Not-so-sweet home costs

Dallas single-family home rents are going through the roof, study says

Dallas single-family home rents are going through the roof, study says

$100 bills money
Even renting is becoming less affordable. Tomasz Zajda/EyeEm/Getty Images

As residents of the Dallas area continue to reel from rising sale prices for single-family homes, some are pursuing a more attractive alternative: single-family home rentals. But a new study indicates that even those are getting more expensive.

In the Dallas-Plano-Irving area, rents for single-family homes rose 2.5 percent from April 2018 to April 2019, according to the study, produced by CoreLogic.

“While the housing market is cooling, home prices remain high in some of the nation’s top metros. This may be contributing to the growing rental demand, as many potential buyers are being priced out of the market,” Molly Boesel, principal economist at CoreLogic, says in a release.

CoreLogic analyzed changes in single-family rents across the United States as a whole and in 20 metro areas, including Dallas. In Austin, single-family rental rates grew 3.5 percent from April 2018 to April 2019, according to CoreLogic, while the growth rate was 1.2 percent in the Houston area. San Antonio was not included in the study.

Although percentage increases for April 2019 were available, the dollar amounts for single-family rents were not. Dollar amounts for March 2019, however, were available. In the Dallas area, the median rent for a three-bedroom, single-family home was $1,622 in March, according to CoreLogic, more expensive than Austin ($1,548) and Houston ($1,408).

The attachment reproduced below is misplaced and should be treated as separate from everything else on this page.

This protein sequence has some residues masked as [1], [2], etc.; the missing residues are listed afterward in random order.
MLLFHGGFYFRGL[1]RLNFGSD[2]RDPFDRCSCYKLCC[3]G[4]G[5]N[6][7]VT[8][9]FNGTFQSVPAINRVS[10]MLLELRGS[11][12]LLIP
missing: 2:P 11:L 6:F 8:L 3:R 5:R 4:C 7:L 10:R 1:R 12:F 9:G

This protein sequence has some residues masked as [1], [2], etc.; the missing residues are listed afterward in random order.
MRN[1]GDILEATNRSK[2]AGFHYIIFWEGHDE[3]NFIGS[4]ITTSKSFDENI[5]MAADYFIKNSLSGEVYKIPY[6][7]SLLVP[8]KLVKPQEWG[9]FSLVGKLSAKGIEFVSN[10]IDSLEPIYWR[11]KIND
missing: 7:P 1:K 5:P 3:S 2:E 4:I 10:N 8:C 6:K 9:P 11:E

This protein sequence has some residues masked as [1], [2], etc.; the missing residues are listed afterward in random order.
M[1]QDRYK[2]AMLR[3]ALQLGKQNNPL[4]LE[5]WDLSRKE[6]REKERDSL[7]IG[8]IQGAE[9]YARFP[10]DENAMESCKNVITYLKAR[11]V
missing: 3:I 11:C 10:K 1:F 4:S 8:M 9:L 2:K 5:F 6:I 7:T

Among the 20 metro areas examined by CoreLogic, Phoenix posted the highest year-over-year increase in rents for single-family homes — 6.9 percent.

CoreLogic, a provider of property data, services, and technology, says low inventories of single-family home rentals are driving up rental rates around the country. “Metro areas with limited new construction, low rental vacancies, and strong local economies that attract new employees tend to have stronger rent growth,” the company says.

The MetroTex Association of Realtors, which tracks North Texas housing market statistics, recently reported that the median price of a single-family home in Dallas County was $260,000 in May 2019, a 2 percent increase from May 2018. Across the nine-county North Texas area, the median price of a single-family home reached $270,000 in May, up 3 percent from the same time in 2018, MetroTex says.

Amid that atmosphere, some residents of the Dallas area are turning to single-family home rentals, because those require less of an upfront financial commitment than home purchases. One reason? When you rent a home, there’s no down payment (a 20 percent down payment equates to around $52,000 for the median-priced home in the Dallas area). Another reason? Buying a home normally results in thousands of dollars in mortgage-related fees.